Authors: Stella Rimington
Tags: #Mystery, #Espionage, #England, #Memoir
DG gave a small grunt. After a moment he said, ‘Our lot made a good show of it, I thought.’
‘Yes. Thames House must have been seriously undermanned for a few hours.’
‘I didn’t see anyone leaving the service, so let’s hope there were no crises.’ DG smiled, then grew serious. ‘I didn’t see Liz Carlyle.’
‘I did; she was at the church, with her mother. She didn’t go on to the house though. She must have had to get straight back.’
DG nodded and looked thoughtful. Beth sensed what he was thinking – it was no secret that Liz and Charles were close, though no doubt the two of them believed no one else had noticed. But how could you fail to observe their obvious mutual attraction? The way Charles’s face would light up when Liz joined a meeting he was chairing. The rapt look on Liz’s face when Charles was speaking. You would have been blind to miss it.
The couple’s feelings for each other would not have been a problem if Liz had worked for anyone else. But now she was reporting to Charles again, since he had taken over the counter espionage branch, and that’s where matters grew complicated.
It was not an unknown, or even uncommon situation. It was understood within the service that the secrecy of the job made it hard to forge relationships with anyone ‘outside’, and that therefore office romances were inevitable. Joanne Wetherby herself had worked for Charles, Beth remembered, though once Joanne and Charles had started seeing each other she’d been posted – to work for DG in fact, when he had still been a director.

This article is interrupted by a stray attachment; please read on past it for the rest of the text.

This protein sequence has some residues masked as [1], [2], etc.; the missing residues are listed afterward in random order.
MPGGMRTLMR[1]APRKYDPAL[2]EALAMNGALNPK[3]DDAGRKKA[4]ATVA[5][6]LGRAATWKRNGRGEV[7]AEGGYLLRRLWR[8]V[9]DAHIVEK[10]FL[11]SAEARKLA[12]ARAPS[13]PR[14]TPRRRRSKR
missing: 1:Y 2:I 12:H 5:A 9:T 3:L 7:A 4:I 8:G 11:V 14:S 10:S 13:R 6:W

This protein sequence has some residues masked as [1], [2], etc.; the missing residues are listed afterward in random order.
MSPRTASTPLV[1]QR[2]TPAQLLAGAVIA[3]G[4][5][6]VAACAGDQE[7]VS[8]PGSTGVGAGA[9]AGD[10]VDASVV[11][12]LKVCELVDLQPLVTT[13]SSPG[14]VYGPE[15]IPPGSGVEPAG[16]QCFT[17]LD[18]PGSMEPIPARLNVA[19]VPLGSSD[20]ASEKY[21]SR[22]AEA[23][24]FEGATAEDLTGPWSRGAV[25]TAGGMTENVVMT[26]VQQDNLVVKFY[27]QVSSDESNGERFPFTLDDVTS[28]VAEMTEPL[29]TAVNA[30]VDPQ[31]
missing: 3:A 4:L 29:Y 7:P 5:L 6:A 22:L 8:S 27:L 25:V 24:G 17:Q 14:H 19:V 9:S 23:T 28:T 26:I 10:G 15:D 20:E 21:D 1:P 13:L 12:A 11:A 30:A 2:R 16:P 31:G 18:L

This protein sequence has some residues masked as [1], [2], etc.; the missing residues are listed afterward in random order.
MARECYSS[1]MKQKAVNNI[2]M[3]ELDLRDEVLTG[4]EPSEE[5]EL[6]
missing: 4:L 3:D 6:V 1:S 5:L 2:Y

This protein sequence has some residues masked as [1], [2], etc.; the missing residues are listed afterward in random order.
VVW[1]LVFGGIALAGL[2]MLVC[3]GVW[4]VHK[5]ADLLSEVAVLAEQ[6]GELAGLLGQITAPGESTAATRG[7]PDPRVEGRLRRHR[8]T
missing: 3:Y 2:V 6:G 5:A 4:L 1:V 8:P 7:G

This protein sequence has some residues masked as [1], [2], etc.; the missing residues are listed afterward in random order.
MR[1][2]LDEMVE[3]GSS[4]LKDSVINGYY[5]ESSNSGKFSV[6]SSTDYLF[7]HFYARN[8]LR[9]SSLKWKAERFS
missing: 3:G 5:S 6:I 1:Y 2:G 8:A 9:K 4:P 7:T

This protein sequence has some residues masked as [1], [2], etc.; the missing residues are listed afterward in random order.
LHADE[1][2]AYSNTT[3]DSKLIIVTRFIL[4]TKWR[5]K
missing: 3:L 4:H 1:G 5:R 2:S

What was expected, however, was that the participants in office romances declare themselves at once, and understand that one of the pair would have to be moved. The power of love might be accepted, but its inevitable impact on working relations couldn’t be.
As far as Beth knew, Liz and Charles had nothing to declare. If anyone had told her that the pair of them sloped off quietly at lunchtime to the City Inn Hotel on John Islip Street, or rendezvoused at the weekend in a West Country B&B, she would not have believed them. Charles was far too upright, too devoted to his wife to do anything like that. And Beth simply couldn’t see Liz in the role of mistress, waiting restlessly by the phone for a call from her married lover. Beth was sure that with these two, there had been no illicit affair. And that was the problem: everything was bubbling beneath the surface.
DG sighed again, this time more loudly, usually a sign that his thoughts were about to find vocal expression. They were in Putney now, about to cross the river. DG said, ‘I think we’ve got a bit of a problem on our hands.’
Beth nodded; there was no need for him to say what the problem was. She waited patiently and at last he added, ‘It could be very difficult for them both.’ He threw up a hand to indicate his own ambivalence. ‘I mean, there’s nothing stopping them now, is there?’
‘I suppose not,’ said Beth.
‘Though my father used to say “forbidden fruit looks less attractive once it’s off the tree.”’
Beth gave a small snort. ‘With all respect to your father, I don’t think the mutual attraction’s going to diminish. It’s other things that will get in the way.’
DG fingered his tie soberly. ‘Like what?’
‘Like guilt, unjustified though it might be. And I suppose the fear that what you’ve wanted so long could finally be yours.’
‘Yes. Not that it won’t turn out to be what you wanted, but that somehow you don’t deserve it. They say long-term prisoners are often terrified when their release date approaches. It’s just too much – the prospect of having what you’ve desired for so long is too daunting.’
‘You think it could be that bad for those two?’